Maleficent – Movie Review

We all know the story of Sleeping Beauty, and most of us have seen the animated Disney Classic version. This story, however, is nothing like those. Yes, the characters have the same names, and yes, the Princess is cursed to prick her finger on the spindle of a spinning wheel and fall into a death-like sleep. But seriously, that’s where the similarities end.

Let’s start at the beginning; first off, you get a really nice way in. You know how Disney changed their theme song and logo to 8-bit format for Wreck-It Ralph? Well, in this film, they changed the entire castle to the one that will feature in the film.

Anyway, the story begins with Maleficent as a young fairy meeting Stefan, a human boy who has stolen something from the Moors. It kind of foreshadows what’s to come, after all, a leopard can’t change their spots, right? Anyway, this part, where the girl is flying around and greeting people, and sorting out issues, feels really off. There’s something quite contrived about the whole thing and honestly, all those niceties weren’t entirely needed. However, once you get away from the childhood meeting and move on to Maleficent growing up, the film really begins. OK, you do need the back-story, but it could have been done better.

Let me reiterate; this film is nothing like the Sleeping Beauty you knew. It is darker, it is more emotional, it is (dare I say it?) more grown-up. It takes the evil character from the story and twists her into something much more human, a creature that. although powerful, can make mistakes just like the rest of us. The film totally blurs the lines between what we believe to be good and evil, and gives us the reason that everyone has the potential for both. This time around, King Stefan has wronged her, and Maleficent is so consumed by revenge that she curses his child. The child is whisked away by three fairies, just like in the original story, but this time Maleficent finds her easily, and watches over her so that her curse can be fulfilled. Well, at first she does, anyway.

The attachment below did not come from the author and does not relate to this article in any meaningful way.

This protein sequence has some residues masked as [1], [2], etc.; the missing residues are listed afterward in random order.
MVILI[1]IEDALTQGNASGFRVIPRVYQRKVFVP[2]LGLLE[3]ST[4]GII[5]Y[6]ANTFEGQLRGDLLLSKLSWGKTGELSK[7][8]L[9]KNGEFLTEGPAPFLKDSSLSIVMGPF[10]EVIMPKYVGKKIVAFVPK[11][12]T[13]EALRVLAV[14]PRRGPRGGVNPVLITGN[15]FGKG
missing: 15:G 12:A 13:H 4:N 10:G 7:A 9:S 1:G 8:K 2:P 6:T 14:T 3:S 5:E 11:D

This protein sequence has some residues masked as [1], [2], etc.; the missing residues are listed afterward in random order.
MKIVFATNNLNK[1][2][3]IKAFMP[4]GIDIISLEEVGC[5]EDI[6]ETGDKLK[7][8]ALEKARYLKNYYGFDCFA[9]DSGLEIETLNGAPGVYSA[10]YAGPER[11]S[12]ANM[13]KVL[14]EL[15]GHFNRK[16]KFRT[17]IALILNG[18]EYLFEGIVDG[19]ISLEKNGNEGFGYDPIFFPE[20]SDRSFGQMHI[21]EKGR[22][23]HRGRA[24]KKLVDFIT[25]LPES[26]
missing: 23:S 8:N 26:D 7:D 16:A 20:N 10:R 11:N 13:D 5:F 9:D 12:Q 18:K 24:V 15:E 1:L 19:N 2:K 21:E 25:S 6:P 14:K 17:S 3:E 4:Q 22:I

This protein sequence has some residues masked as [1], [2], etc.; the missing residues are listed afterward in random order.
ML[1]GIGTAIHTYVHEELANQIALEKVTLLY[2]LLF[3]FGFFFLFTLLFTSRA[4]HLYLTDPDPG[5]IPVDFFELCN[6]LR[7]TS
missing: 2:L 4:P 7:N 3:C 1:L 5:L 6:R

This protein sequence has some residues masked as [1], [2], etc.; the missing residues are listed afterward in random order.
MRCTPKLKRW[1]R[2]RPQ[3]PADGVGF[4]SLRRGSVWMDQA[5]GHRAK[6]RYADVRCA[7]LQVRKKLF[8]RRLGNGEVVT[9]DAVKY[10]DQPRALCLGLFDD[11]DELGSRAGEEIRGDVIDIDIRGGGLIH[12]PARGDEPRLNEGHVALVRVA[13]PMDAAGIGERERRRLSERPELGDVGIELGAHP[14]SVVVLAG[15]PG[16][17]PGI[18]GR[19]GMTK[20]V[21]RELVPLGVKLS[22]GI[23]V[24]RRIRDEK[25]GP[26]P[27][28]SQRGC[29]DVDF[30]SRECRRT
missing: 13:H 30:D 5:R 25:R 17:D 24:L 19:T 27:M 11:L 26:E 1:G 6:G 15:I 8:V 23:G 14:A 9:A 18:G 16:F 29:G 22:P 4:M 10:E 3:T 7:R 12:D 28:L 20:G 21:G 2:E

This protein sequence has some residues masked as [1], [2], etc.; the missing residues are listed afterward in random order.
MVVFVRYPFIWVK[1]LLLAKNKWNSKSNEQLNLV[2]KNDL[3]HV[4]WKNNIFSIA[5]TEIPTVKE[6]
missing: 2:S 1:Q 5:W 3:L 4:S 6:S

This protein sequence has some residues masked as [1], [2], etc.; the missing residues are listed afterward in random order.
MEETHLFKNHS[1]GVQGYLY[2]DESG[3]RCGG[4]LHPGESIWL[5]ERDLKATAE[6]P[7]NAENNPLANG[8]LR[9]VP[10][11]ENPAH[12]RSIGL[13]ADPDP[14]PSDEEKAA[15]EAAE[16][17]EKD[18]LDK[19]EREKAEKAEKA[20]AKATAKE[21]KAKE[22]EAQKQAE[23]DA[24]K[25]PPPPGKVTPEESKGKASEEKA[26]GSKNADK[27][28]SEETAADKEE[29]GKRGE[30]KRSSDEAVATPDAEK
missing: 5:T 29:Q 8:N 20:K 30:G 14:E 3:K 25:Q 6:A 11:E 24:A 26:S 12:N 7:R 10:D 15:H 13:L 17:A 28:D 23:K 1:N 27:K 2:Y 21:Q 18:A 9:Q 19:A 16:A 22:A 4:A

Maleficent was by far the most interesting character in the whole film, with her complex emotions and her personal growth acted wonderfully by Angelina Jolie, but there was one other stand-out character for me. Remember the crow that Maleficent keeps on her should, the one that eventually finds Aurora? Well, his name is Diaval, and he is indeed a crow, but by Maleficents magic he is also a human, and a good many other things as well, each as awesome-looking as the next. He serves as a conscience and a companion for our anti-heroine. Another stand-out was Sharlto Copley (King Stefan) who played his difficult character exceedingly well. The change in this particular character was astounding, and I loved to see the original tale turned on its head in this way.

This movie is beautiful; the scenery is stunning, the outfits are incredible and the magic is natural-looking (strange word to use, but it kind of fits). Nothing is over-done or completely silly (OK, the three fairies that took Aurora in were getting to the silly point, but that’s the only thing I can think of). The focus is not on romance, but more on about true love is really about. It echoes the way that Frozen handled love, with familial love taking the place of romance, and really, it’s one great message for kids.

This film must be watched once, for curiosity’s sake, and then at least once more, to see the subtle lessons we can learn from it, to bask in the stunning design and to relive the emotion. Great film, it’s just a shame about the first part.

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